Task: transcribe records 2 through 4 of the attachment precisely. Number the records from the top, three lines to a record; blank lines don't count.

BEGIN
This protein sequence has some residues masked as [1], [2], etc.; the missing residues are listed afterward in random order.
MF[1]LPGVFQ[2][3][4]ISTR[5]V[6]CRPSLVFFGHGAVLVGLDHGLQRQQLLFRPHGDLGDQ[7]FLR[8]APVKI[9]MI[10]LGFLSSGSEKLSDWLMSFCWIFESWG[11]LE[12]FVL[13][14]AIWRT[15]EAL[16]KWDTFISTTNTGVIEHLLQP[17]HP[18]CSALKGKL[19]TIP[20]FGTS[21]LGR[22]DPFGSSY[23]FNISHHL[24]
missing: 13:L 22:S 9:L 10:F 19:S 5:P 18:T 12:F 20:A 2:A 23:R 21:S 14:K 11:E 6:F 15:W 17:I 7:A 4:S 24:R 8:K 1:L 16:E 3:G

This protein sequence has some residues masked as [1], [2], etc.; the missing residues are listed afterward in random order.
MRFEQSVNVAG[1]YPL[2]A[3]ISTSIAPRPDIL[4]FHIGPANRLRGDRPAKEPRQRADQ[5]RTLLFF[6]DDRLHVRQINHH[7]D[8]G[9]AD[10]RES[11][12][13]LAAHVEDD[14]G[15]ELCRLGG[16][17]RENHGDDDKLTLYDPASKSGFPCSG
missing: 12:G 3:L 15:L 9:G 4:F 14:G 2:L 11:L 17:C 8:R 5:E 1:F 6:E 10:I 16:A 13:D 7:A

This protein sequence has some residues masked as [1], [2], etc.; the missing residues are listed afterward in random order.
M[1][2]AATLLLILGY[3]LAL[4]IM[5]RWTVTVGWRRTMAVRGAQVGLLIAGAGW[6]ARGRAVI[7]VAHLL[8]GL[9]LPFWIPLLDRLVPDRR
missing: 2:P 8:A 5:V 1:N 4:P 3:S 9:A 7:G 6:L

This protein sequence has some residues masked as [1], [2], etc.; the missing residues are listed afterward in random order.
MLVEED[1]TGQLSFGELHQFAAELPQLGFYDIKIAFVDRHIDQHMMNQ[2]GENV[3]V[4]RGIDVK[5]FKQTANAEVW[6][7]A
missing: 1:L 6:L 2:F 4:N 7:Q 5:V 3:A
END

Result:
This protein sequence has some residues masked as [1], [2], etc.; the missing residues are listed afterward in random order.
MRFEQSVNVAG[1]YPL[2]A[3]ISTSIAPRPDIL[4]FHIGPANRLRGDRPAKEPRQRADQ[5]RTLLFF[6]DDRLHVRQINHH[7]D[8]G[9]AD[10]RES[11][12][13]LAAHVEDD[14]G[15]ELCRLGG[16][17]RENHGDDDKLTLYDPASKSGFPCSG
missing: 12:G 3:L 15:L 9:G 4:F 14:G 2:L 11:L 17:C 8:R 5:E 1:F 6:E 10:I 16:A 13:D 7:A

This protein sequence has some residues masked as [1], [2], etc.; the missing residues are listed afterward in random order.
M[1][2]AATLLLILGY[3]LAL[4]IM[5]RWTVTVGWRRTMAVRGAQVGLLIAGAGW[6]ARGRAVI[7]VAHLL[8]GL[9]LPFWIPLLDRLVPDRR
missing: 2:P 8:A 5:V 1:N 4:P 3:S 9:A 7:G 6:L

This protein sequence has some residues masked as [1], [2], etc.; the missing residues are listed afterward in random order.
MLVEED[1]TGQLSFGELHQFAAELPQLGFYDIKIAFVDRHIDQHMMNQ[2]GENV[3]V[4]RGIDVK[5]FKQTANAEVW[6][7]A
missing: 1:L 6:L 2:F 4:N 7:Q 5:V 3:A